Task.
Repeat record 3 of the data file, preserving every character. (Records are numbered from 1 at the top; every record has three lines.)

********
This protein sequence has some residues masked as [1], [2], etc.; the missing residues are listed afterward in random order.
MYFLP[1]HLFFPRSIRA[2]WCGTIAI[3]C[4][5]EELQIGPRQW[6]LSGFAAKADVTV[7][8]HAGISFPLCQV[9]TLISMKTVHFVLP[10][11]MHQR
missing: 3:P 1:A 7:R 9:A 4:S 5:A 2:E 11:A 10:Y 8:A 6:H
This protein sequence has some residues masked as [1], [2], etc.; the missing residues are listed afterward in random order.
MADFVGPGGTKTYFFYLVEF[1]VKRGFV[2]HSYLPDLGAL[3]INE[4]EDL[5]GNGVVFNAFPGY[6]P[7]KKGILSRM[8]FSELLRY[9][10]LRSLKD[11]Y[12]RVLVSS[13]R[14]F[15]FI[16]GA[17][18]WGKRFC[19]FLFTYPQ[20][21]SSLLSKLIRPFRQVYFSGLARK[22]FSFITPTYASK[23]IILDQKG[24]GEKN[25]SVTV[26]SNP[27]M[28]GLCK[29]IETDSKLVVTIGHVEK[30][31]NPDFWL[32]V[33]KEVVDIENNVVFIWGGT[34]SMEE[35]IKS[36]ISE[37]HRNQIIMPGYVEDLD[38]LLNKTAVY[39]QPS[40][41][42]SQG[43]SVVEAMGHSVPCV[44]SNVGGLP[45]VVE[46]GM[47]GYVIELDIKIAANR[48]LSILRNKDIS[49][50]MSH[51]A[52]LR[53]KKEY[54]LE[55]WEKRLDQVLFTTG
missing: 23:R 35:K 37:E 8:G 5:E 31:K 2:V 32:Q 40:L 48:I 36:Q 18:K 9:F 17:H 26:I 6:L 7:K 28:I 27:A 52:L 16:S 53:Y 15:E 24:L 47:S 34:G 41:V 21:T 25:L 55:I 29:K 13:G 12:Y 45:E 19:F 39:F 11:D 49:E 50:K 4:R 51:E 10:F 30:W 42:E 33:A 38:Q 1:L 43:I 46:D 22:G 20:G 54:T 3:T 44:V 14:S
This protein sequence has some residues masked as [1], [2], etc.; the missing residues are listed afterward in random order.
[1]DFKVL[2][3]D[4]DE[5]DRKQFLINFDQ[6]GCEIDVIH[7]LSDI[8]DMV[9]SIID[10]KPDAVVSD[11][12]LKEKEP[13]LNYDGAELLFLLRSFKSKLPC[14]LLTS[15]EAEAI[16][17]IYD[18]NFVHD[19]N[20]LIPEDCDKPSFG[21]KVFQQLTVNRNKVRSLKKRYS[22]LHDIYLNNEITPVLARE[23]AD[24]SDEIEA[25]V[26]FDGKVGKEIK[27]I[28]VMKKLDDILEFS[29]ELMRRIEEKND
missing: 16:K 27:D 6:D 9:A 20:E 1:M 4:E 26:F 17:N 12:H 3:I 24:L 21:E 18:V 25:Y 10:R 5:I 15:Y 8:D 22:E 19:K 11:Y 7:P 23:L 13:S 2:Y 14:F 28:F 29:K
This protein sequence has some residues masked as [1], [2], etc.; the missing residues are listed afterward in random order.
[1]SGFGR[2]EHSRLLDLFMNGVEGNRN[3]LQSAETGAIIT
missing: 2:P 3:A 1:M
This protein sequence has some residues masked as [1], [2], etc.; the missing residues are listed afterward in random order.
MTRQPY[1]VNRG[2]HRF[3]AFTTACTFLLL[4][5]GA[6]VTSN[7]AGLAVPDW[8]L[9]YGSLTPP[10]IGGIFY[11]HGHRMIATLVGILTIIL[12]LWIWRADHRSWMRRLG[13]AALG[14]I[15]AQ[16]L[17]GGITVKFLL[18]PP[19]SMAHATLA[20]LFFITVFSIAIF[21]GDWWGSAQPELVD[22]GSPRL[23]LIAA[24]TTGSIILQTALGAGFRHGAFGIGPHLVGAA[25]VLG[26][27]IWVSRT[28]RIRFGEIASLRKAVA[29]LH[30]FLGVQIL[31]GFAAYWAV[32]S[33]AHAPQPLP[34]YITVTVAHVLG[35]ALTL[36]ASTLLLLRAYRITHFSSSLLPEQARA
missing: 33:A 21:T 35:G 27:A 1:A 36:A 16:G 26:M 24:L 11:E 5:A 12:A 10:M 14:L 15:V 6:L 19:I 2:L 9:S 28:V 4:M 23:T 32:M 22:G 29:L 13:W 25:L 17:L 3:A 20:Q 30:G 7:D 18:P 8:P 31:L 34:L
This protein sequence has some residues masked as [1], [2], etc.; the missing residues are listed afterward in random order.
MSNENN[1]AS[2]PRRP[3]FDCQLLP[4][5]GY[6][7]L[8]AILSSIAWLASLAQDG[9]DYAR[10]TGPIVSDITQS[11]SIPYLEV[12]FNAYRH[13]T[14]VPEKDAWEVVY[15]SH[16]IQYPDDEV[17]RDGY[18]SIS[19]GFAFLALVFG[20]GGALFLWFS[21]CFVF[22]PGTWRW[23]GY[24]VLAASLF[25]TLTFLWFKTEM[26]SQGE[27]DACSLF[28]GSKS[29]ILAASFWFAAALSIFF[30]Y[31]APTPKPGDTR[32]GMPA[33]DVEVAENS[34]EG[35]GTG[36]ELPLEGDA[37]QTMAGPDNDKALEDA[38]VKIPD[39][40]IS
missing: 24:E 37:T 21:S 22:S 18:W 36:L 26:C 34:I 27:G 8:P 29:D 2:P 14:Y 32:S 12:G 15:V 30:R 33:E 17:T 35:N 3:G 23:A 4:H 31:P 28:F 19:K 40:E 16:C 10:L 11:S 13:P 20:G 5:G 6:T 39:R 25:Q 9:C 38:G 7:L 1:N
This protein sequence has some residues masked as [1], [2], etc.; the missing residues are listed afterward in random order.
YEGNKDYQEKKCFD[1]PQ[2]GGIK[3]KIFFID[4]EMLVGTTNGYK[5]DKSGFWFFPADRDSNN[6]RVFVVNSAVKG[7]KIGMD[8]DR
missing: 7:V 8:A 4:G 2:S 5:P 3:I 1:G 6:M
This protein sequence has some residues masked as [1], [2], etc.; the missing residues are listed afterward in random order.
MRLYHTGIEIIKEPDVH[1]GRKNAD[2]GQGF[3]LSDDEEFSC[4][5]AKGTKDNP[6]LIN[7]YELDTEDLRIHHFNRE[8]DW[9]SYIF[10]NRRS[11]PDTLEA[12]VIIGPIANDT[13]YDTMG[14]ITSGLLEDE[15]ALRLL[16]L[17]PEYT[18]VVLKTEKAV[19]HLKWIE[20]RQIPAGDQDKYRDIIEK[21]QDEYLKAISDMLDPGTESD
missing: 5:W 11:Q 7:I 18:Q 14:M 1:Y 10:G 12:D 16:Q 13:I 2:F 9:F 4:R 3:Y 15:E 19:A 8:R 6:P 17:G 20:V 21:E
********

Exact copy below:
This protein sequence has some residues masked as [1], [2], etc.; the missing residues are listed afterward in random order.
[1]DFKVL[2][3]D[4]DE[5]DRKQFLINFDQ[6]GCEIDVIH[7]LSDI[8]DMV[9]SIID[10]KPDAVVSD[11][12]LKEKEP[13]LNYDGAELLFLLRSFKSKLPC[14]LLTS[15]EAEAI[16][17]IYD[18]NFVHD[19]N[20]LIPEDCDKPSFG[21]KVFQQLTVNRNKVRSLKKRYS[22]LHDIYLNNEITPVLARE[23]AD[24]SDEIEA[25]V[26]FDGKVGKEIK[27]I[28]VMKKLDDILEFS[29]ELMRRIEEKND
missing: 16:K 27:D 6:D 9:A 20:E 1:M 4:E 26:F 17:N 12:H 3:I 24:L 21:E 18:V 25:Y 10:R 5:I 15:Y 8:D 22:E 19:K 11:Y 7:P 23:L 13:S 2:Y 14:F 28:F 29:K